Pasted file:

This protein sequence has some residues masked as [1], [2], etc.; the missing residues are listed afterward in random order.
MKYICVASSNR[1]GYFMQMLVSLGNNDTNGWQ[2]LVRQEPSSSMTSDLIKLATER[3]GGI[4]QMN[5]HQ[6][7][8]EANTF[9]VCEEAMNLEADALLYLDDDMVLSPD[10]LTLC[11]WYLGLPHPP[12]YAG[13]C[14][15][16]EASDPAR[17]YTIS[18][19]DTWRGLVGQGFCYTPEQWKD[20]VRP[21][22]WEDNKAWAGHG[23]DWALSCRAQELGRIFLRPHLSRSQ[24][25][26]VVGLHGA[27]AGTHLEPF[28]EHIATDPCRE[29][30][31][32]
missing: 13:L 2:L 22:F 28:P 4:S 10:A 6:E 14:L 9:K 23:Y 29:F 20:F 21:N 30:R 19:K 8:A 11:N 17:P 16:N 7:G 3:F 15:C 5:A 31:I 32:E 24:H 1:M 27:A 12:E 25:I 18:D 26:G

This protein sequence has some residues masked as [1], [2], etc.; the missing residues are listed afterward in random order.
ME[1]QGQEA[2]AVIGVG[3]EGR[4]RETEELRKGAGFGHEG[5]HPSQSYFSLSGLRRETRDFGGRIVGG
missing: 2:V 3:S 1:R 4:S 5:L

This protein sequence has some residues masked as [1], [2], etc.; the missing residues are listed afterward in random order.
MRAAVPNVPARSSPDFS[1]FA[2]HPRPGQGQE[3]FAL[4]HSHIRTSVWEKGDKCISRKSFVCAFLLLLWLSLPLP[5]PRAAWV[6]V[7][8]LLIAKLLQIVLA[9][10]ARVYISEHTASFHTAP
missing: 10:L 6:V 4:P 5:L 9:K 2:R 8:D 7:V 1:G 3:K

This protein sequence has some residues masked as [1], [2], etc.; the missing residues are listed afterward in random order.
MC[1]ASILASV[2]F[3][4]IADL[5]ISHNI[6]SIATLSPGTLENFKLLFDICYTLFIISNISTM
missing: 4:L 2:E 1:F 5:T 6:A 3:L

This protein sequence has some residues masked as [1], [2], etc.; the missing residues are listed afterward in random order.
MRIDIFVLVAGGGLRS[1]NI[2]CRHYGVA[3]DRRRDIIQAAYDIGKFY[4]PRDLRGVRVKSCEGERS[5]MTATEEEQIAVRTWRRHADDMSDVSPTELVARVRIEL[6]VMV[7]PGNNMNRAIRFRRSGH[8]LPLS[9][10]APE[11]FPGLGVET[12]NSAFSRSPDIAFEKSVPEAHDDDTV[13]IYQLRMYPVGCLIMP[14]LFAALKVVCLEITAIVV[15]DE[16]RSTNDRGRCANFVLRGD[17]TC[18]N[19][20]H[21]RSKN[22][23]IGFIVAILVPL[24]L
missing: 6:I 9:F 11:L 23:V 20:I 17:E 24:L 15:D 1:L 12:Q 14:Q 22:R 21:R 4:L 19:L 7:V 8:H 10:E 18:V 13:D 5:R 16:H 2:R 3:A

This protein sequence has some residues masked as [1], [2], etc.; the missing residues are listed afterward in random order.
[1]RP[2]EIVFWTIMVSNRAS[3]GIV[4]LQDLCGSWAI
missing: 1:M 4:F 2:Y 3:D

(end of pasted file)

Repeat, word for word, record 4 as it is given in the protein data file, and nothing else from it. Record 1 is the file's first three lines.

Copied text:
This protein sequence has some residues masked as [1], [2], etc.; the missing residues are listed afterward in random order.
MC[1]ASILASV[2]F[3][4]IADL[5]ISHNI[6]SIATLSPGTLENFKLLFDICYTLFIISNISTM
missing: 4:L 2:E 1:F 5:T 6:A 3:L